that it is “evil” I then assume that everything in the world is interconnected and like I mentioned before through money. My interest in conspiracies hit a climatic point during president Obama’s reelections process. Someone made mention of how back in 2008 things played out like a movie. (Continue later). This is nothing new: “It was a paranoid time. In America, it is always a paranoid time.” (Walker) . Conspiracy theories are not a result of President Kennedy’s assassination and Kennedy was not the first president to be killed by an assassin. Of course, another more famous assassination was that of President Lincolns. He was supposedly killed in relation to the emancipation proclamation which was basically declaration to free slaves in writing. Lincoln was the 16th president of the United States which amazes me because nine presidents prior to him you had Andrew Jackson who had a guy named Richard Lawrence attempt to assassinate him on issues related to slavery too. This is amazing to me because it lets you know that slavery lasted a long time which is why it’s such a integral part to American history. When Richard Lawrence was interrogated about his attempted killing of the president he proclaimed that he was King Richard III and that the Jackson had murdered his father so he wanted to take revenge (research the bogus stories of other assassins (copout)). They proceeded to throw him into an insane asylum. That was the official story. Digging a little deeper though they’re several that would eventually surface. One account was where you had two people saying that the witness Richard leaving out of Senator George Poindexter (google his state) a few days earlier. The connection/assumption (conspiracies are filled with them) was then made by pro- Jackson newspapers that Poindexter was somehow involved in the attacks being that he is an opponent of the Jackson administration. There were also people who believed that Jackson had setup the whole scenario to gain public support (was he looking to be re-elected?) and that explains why even though Lawrence had two weapons that he pulled out on the president that they both misfired. The most plausible scenario given the historical context of the attempted killing of Jackson is the one that involves slavery (look up Jackson’s political party and its position on slavery). Another man Sen. John Calhoun of South Carolina was implicated in the setup. John Smith Dye, a republican writer would twenty-nine years later summarize the situation as Calhoun being a part of large force, the slave power that would have something monetarily to

gain from Jackson being dead (follow the money). He also believed that the “slave power’ was responsible for two other presidents deaths (Harrison and Taylor).The term “Slave Power” was coined by the North and was used to describe the political influence of the planter elite. That in and of itself is not a conspiracy but was giving conspiracy coloring by the public. The “Slave power’s alleged agenda was to extend slavery into the Free states, possibly to free whites, to destroy civil liberties, control the policies of the federal government and to rule the entire country solely based of a slave economy. “The Planter elite” were paranoid about slaver rebellions and abolitionist. The Planter elite and people who benefited from slavery period were basically suspicious against anyone who threatened their financial security. (Continue later). Skipped one: My position/point: Basically I don’t understand why conspiracies theories are such a “radical” and taboo subject. The things that are discussed on conspiracy sites are not unfounded I would hope that when people take certain positions on things that they would at least have some sort of evidence to support what their saying or just what they believe period. When people talk about conspiracy theorist they make it seem like we pull our topics out of thin air. No, the world gives us the topics. Sure you do have some conspiracy theorist that give the “culture” a bad name but that’s with anything. There is a way to discuss conspiracy subjects intelligently and no conspiracy people don’t purposely evade skeptics questioning it’s just like with religion though. You either believe or you don’t. Like with the Jackson story with a conspiracy you’re given and official story. But the problem is the story is so convoluted and yet presented in a simple form by the news only later to be bombarded and muddle up with new commentators opinions that it’s hard to really believe or take in what they’re telling you at face value ( I can use the 2000 election as an example). So what you do is listen to them and mark down their inconsistencies and check out the patterning of the situation on your own and connect this one isolated incident to an overarching and there you have it everything once again being interconnected. So I guess when people say that people entertain conspiracy theories because they offer a “simplified” or an explained view of the world they’re right. But so what? Conspiracy thinking is a mentality and it’s rare that people act out of their feelings of paranoia (in relation to conspiracies) when it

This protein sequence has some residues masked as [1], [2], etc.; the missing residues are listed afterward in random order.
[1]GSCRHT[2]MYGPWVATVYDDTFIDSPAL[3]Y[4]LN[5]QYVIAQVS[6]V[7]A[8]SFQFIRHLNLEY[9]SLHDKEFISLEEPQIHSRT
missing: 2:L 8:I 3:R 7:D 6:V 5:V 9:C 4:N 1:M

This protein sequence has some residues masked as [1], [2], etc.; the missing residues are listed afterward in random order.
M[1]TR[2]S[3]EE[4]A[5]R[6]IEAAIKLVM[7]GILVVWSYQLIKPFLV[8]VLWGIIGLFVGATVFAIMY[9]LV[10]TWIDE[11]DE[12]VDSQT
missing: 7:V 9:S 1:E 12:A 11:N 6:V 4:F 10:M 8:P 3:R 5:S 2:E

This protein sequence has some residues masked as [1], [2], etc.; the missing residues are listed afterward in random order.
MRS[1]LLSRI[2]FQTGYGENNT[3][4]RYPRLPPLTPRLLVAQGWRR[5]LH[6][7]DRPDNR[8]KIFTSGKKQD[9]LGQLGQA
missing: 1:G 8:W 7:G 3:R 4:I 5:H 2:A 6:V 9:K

comes down to it. With conspiracies it’s all about the mental and a person’s world view. For me: my goal with this paper is to show conspiracies in a good normal light.